Come March, who isn’t itching to get out on the water, soak up the sun, and float the day away while waiting for the big one? This month, we celebrate the first day of spring in the Northern Hemisphere but it might not feel or look like it. Ice still covers the lakes, the threat of late winter snow storms looms over us, and the temps aren’t quite warm enough to bury your winter coat in the back of your closet yet. But just as winter starts to retreat, migrating season begins for walleye making their way to spawning grounds and that means it’s prime season for many anglers looking to catch the big one.
Anglers migrate to the north every spring for one big reason: catch-and-release season. Fishers with cabin fever can delight knowing that they don’t have to wait for the May fishing opener in Minnesota to get out on the water and start casting. This catch-and-release season is in effect from March 1 to April 14 on Rainy River. With anglers migrating from all over the region for the extended season, here’s what you need to know:
The International Falls Bass Championship is a unique bass fishing event on Rainy Lake and Rainy River, MN. With great fishing on the lake and river, we take full advantage of the great fishing the borderland has to offer. Reel in more than $30,000 dollars in prize money and 3 days of events and entertainment for the whole family, you won’t want to miss out on the excitement!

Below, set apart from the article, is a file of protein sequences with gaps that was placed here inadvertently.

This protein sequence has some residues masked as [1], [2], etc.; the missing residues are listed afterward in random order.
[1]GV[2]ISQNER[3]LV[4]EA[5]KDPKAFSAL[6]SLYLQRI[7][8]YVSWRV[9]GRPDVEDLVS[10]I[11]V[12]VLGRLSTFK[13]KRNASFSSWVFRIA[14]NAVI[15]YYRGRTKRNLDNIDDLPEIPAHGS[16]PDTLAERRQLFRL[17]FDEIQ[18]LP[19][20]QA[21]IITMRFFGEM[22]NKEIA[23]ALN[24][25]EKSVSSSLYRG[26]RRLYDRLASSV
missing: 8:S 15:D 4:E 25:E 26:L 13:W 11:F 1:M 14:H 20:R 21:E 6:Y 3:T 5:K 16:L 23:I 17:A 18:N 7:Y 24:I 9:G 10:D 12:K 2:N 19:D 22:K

International Falls Bass Championship-Daytime Activities
Thursday, August 22
2:00pm - 6:00pm
Smokey Bear Park, 600 3rd St
International Falls, MN 56649
The Bass Championship kicks off in smokey Bear Park.
Here's the afternoon schedule.
Arts and Crafts Sale
Midco Bass Bucks on sale
Raffle tickets available
Beer Gardens and VIP Livewell Lounge open
Pattern one: Walleyes are keying in on deeper weed structure right now. Weedy bays or weedy shorelines where the wind is actively washing in have been most productive. Walleye spinners (tipped with minnows or crawlers) or a 1/8 oz. jig and a minnow have been the go-to presentations.
Pattern two: Some walleyes are beginning their transition to deeper structure. Break lines or reef tops in the twenty to thirty-five range that are near spring spawning habitats are a good place to start looking with your electronics. ¼ oz. jigs and lindy rigs are catching fish. As always, areas of current have been producing fish. Current fish are showing up in the twenty-five to thirty-five foot range.
With the cooler June weather some bass are amazingly still guarding nests. Most of this activity is happening near the deeper colder parts of the lake. In other parts of the lake bass are transitioning away from spawning and are actively feeding in shallow water. Any boulders, points or rock-weed combinations are great places to target. Two to six feet appears to be the range. Plastics, twitch baits, top-waters, and in line spinners are working.
Some crappies continue to be caught using small jigs or slip bobbers in the four to six-foot range. Weeds or a combination of rock structure and weeds is often the ticket. Other crappies are beginning to school up on break lines, points or sunken brush piles if you can find them.
Weeds, weeds and more weeds. The best pike action is coming from deeper weed lines (five to ten feet), especially windblown weeds or areas where the wind has been blowing for the past couple of days and is now calm. Spinner-baits, buzz-baits, top-waters and spoons are great lures to work weedy structure with. As always, windy points and shorelines fished with suspending twitch baits is a good option. Like walleye, some of the pike are moving toward deeper water (15 to 30 feet) as they transition to summer forage.
This post was brought to you by Rainy Lake Guide Association.